Gardening with kids | Columnist

Gardens are full of joy. Marvel at the wonder of a seed and the fact that seeds contain all of the knowledge they need to one day become mature plants.

Eat a pea or strawberry straight from the vine and know you worked with the earth to make food – no ingredients to interpret, no packaging to throw away or recycle, and nothing between you and them edible gifts of the earth.

Get dirt under your fingernails and learn to hug it. Celebrate and practice gratitude for these and other joys you discover as the season progresses.

In addition to joy and amazement, gardening with children has many other benefits to support healthy living. Gardening enables children to spend time in nature, learn about healthy eating, and participate in the cultivation of the food that nourishes their developing body and mind. It is also a skill that they can use throughout their life to help them maintain confidence and self-confidence.

If you don’t have a garden at home (or even if you do), here are some local ways to go gardening with the kids in your life:

Sign up for a community garden plot. There are community gardening opportunities through the Greater Arkansas River Nature Association, Poncha Springs Community Garden, and Crestone Mesa Community Garden. Crestone Mesa Gardens are new to the entire community, and there may still be a lot or two left this year. Call 719-239-0955 to inquire. Or start planning for next year!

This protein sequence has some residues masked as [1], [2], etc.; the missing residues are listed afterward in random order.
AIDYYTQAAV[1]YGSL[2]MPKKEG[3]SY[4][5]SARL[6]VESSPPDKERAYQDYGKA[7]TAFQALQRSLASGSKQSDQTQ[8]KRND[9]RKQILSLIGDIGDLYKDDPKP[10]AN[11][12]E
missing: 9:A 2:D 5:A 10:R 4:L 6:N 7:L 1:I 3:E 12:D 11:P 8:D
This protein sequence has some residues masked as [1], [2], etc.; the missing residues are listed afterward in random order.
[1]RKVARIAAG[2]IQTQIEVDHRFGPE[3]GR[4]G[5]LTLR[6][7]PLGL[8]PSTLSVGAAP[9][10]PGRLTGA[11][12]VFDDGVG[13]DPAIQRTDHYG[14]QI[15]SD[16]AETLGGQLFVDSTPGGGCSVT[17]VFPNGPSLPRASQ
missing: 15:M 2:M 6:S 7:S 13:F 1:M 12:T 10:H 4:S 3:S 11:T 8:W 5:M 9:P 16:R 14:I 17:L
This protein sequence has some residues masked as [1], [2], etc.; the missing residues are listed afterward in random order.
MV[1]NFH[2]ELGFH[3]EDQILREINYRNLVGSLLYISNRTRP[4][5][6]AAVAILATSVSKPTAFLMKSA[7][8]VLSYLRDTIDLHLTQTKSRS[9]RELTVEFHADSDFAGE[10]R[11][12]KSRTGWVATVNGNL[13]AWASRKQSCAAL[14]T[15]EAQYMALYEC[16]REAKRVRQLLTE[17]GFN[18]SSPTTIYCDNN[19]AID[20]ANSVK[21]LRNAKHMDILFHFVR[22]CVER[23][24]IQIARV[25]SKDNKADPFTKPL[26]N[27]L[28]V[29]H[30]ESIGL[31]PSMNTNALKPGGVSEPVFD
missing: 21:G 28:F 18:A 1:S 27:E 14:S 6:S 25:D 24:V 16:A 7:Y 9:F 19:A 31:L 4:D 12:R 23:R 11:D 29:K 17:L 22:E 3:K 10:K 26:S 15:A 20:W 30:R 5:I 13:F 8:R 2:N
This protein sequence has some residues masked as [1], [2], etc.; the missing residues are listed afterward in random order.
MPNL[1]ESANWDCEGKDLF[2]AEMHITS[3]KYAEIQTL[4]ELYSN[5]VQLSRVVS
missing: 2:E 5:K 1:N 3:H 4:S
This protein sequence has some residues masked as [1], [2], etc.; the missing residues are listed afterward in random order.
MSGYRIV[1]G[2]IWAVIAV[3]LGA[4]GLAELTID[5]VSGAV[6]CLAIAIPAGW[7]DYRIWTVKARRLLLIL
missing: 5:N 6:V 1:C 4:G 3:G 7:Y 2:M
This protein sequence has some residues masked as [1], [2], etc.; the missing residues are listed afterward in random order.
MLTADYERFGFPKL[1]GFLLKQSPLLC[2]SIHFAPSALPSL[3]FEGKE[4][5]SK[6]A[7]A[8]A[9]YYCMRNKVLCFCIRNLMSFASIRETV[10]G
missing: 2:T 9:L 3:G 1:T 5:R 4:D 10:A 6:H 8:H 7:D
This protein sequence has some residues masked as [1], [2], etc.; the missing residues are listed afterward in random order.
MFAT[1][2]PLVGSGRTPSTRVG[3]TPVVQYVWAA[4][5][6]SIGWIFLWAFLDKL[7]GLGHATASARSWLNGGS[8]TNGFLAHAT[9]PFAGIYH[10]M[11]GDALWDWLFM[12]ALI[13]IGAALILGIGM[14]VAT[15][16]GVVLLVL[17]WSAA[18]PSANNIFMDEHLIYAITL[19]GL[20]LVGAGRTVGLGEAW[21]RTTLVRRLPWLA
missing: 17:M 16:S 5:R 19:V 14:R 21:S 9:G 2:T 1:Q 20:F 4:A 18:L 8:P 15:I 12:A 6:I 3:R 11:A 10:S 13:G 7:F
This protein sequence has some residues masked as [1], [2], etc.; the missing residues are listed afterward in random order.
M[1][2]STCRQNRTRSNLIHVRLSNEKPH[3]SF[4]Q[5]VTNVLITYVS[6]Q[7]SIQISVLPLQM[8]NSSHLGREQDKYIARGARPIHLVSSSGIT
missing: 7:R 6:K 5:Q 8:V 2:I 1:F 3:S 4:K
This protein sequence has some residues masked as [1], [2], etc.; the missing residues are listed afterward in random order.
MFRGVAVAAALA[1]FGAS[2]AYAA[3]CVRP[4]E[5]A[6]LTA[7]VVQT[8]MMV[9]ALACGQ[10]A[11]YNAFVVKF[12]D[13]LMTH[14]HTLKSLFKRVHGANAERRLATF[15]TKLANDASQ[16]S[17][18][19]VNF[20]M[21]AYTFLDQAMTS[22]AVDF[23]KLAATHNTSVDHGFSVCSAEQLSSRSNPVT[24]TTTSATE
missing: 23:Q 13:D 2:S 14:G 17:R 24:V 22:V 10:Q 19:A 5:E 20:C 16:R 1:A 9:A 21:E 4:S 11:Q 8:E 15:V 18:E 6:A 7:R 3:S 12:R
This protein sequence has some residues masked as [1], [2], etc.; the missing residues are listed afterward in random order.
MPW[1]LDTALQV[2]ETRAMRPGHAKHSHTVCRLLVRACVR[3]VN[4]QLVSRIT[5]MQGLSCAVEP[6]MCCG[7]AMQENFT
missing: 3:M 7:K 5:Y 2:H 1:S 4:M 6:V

Start a window herb garden. To buy seeds or herbal plants, check with growers at Salida or Buena Vista Farmers’ Markets, Brady’s West Garden Center, or Merrifield’s Garden Hut & Greenhouse (Buena Vista). To learn more about growing herbs, visit the Salida Regional Library or the Buena Vista Public Library, or call the Chaffee County Extension Office (719-539-6447) for advice with a Master Gardener or Extension Agent to speak.

Volunteer at Colorado Farm to Table. Every year they grow and donate hundreds of thousands of pounds of food to needy families in Colorado. Visit www.coloradofarmtotable.org to learn more.

Check out Tidy-Up on Tuesday. Tuesdays 4:30 p.m. to 5:30 p.m. through September, visit Guidestone in the gardens of Salida Middle School and Longfellow Elementary School to get your hands in the dirt and help with gardening. Tuesdays with odd numbers are in Longfellow Elementary School and Tuesdays with even numbers are in Salida Middle School. Visit www.guidestonecolorado.org for more information or just drop by.

Help out at Guidestone’s Community & School Farm on Holman Avenue (next to the dog park). In exchange for weeding, planting, harvesting, and other special farm projects, volunteers can take vegetables home (if seasonally available) and the farm is about to burst. The volunteer hours through September are Mondays, Wednesdays and Fridays from 8 a.m. to 12 p.m. and Mondays from 5 p.m. to 6.30 p.m. Come at these times if you can.

Ask your favorite farmer if they have volunteer days or if they ever need extra hands. More information is available at www.chaffeeprovides.org.

If you have any questions, contact information for the organizations mentioned, other ideas on easy ways to get started gardening with children, or to share your favorite wonders and benefits of gardening, contact Leah at [email protected]

Leah Capezio is the operations manager for Guidestone Colorado.

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